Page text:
Hugo van der Goes in Berlin

Berlin’s Gemäldegalerie, part of the Staatliche Museum, is currently hosting a breakthrough exhibition on the artistry of Hugo van Der Goes, a technically innovative 15th century painter of altarpieces with artwork in the Netherlands, Italy, and Spain. Only a handful of Hugo’s paintings and drawings survive to our time and lack of documentation makes it almost impossible to piece together sources of his education or a comprehensive scope of his practice. Yet, based on what does survive, it is common knowledge that Van Der Goes was a formidable master who contributed immensely to the development of painting techniques, whose images preserved and helped define Christian iconography. He was an acclaimed artist with disciples across Northern Europe, rivalled in fame only by the brilliant Van Eyck, the artist of the Ghent Altarpiece.

Fig. 1. Photoshop reconstruction of the Monforte Altarpiece with central extension, Stephan Kemperdick, 2022

Hugo’s life was centered around the city of Ghent although it is very probable that he has travelled to Italy and Spain. A lifelong member of St. Luke’s Guild in Ghent, he was also a pious man who joined a monastery and became a lay brother during the last decade of his life. In the last two or three years, a breakthrough insight into the scope of Hugo’s mastery was (re)discovered when his amazing Monforte Altarpiece came to be restored and reconstructed in preparation for the Berlin exhibition. While it is crucial to appreciate and preserve masterpieces that make up the artistic legacy of Christianity, the reason I am writing about Hugo are the lessons artists and patrons can draw in our current times about commissioning new artwork, handling art owned by churches, and most importantly - undertaking restoration projects.

Fig 2. Hugo van der Goes, Monforte Altarpiece, ca. 1470/75, 170 x 263 cm Gemäldegalerie Staatliche Museen Berlin Photo: Dietmar Gunne

Preparation of the Hugo van der Goes exhibition called for a major restoration project of the Monforte Altarpiece which in turn has energized talents and expertise of numerous specialists in the field. Challenges faced by the curators, historians, and restorers involved in the exhibition should become a resource for learning how to approach art projects for and in our churches.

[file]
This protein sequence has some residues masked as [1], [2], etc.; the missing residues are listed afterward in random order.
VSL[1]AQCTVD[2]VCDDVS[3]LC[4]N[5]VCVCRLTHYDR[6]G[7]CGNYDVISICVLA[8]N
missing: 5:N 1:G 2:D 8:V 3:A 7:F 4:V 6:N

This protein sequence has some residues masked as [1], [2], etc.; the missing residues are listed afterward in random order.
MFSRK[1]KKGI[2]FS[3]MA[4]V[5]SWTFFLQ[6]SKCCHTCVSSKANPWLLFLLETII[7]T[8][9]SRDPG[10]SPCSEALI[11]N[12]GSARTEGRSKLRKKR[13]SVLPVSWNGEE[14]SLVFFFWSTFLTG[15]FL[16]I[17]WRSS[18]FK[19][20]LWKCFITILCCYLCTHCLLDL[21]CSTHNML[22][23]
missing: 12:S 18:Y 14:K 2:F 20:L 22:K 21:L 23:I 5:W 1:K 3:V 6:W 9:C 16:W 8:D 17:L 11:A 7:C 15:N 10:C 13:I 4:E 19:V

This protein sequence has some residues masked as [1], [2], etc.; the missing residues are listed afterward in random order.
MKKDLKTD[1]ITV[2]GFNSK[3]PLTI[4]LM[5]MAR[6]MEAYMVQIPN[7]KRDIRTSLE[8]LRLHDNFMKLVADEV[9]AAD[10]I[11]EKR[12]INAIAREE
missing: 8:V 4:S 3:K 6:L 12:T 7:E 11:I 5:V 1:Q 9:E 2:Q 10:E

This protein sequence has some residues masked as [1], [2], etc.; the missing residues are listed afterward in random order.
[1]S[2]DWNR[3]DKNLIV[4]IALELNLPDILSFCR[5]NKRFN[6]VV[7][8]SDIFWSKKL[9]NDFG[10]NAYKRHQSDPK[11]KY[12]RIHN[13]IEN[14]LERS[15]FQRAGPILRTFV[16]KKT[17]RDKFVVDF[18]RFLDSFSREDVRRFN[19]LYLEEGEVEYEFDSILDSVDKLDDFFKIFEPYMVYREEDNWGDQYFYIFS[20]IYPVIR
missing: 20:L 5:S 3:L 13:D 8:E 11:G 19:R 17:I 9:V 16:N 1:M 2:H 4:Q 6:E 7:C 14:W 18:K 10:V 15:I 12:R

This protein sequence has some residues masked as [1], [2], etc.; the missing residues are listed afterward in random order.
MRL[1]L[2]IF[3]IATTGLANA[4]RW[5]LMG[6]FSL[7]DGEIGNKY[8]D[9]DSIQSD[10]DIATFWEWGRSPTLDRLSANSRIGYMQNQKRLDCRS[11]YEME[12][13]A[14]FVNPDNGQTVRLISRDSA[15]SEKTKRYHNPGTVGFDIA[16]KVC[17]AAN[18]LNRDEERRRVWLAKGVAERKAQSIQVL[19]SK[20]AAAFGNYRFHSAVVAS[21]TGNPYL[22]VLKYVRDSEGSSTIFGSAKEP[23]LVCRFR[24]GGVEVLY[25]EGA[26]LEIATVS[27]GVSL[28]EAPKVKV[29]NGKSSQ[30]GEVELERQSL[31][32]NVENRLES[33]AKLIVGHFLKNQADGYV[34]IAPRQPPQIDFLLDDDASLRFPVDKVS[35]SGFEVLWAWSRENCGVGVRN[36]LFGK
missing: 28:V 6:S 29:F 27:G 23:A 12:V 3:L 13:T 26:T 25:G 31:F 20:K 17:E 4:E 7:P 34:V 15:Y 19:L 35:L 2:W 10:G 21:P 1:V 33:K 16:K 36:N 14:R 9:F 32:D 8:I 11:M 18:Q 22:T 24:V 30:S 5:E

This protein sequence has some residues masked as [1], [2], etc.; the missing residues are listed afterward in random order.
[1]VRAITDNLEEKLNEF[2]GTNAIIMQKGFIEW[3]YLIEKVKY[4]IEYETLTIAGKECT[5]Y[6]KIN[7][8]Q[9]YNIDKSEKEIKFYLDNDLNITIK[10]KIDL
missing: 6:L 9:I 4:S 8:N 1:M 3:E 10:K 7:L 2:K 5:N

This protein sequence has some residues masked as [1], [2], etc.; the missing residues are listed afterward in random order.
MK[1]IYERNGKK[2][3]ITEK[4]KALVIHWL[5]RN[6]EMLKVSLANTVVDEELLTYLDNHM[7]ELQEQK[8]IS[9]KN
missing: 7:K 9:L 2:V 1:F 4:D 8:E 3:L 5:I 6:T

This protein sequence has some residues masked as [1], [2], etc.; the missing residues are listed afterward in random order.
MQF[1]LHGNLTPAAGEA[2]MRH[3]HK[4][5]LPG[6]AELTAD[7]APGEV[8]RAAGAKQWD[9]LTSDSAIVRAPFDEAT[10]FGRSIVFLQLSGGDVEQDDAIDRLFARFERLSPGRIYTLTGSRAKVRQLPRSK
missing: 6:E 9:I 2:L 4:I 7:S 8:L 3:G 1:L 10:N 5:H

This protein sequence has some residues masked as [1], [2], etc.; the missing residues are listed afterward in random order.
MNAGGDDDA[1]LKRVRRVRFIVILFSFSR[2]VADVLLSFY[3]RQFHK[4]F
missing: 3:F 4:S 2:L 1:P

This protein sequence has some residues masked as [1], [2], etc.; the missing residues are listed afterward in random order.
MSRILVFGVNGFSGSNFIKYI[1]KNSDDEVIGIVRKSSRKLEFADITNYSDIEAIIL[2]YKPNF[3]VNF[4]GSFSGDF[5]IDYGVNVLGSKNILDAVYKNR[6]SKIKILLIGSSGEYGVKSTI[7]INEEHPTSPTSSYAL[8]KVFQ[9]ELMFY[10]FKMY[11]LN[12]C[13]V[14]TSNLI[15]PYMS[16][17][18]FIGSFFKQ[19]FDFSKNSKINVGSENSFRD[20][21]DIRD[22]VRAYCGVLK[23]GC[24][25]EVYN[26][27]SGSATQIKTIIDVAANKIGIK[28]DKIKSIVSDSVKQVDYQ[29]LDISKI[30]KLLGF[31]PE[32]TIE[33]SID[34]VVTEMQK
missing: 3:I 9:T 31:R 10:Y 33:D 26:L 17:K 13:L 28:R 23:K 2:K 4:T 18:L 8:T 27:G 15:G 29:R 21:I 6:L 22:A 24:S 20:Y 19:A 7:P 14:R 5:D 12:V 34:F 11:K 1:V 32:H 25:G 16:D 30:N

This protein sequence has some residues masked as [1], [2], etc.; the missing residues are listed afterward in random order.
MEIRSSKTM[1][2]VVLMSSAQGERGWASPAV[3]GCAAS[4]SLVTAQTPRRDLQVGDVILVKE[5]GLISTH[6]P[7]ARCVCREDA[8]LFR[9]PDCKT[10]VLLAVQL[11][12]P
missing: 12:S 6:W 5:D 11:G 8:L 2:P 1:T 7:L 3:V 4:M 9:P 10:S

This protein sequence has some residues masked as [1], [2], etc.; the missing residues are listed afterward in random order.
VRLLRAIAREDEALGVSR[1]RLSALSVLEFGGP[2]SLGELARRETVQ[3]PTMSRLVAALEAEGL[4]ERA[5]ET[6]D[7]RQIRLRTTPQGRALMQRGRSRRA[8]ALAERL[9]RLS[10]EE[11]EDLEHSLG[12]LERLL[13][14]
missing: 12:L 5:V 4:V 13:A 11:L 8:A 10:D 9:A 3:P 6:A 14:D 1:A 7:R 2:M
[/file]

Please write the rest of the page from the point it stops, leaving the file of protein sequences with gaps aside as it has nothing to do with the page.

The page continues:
The Monforte altarpiece was painted in about 1475. The commission for a large triptych altarpiece originated in the Netherlands but was intended for a church in Spain. An almost immediate problem arose when the triptych arrived at its final destination, and it was discovered that the chapel is too small to house an altarpiece of that size. For this reason, the wings of the altar were clipped and removed. Architecture will pose certain obvious limits on the art that can be installed in the nave and in the sanctuary. It is absolutely crucial to make sure that altars, statues, paintings or reliefs are sized for the chapel or church interior where they will be permanently installed. Not only is it aesthetically and cognitively disturbing to put incorrectly sized art in a chapel. It can also be expensive to try and make it function well in an unsuitable space. Art that functioning well serves to preserve the Christian tradition, it edifies the senses both internal and bodily, and it increase of receptivity of the viewer to prayerful composure. This is all next to impossible if the art is of the wrong size. Or wrong style.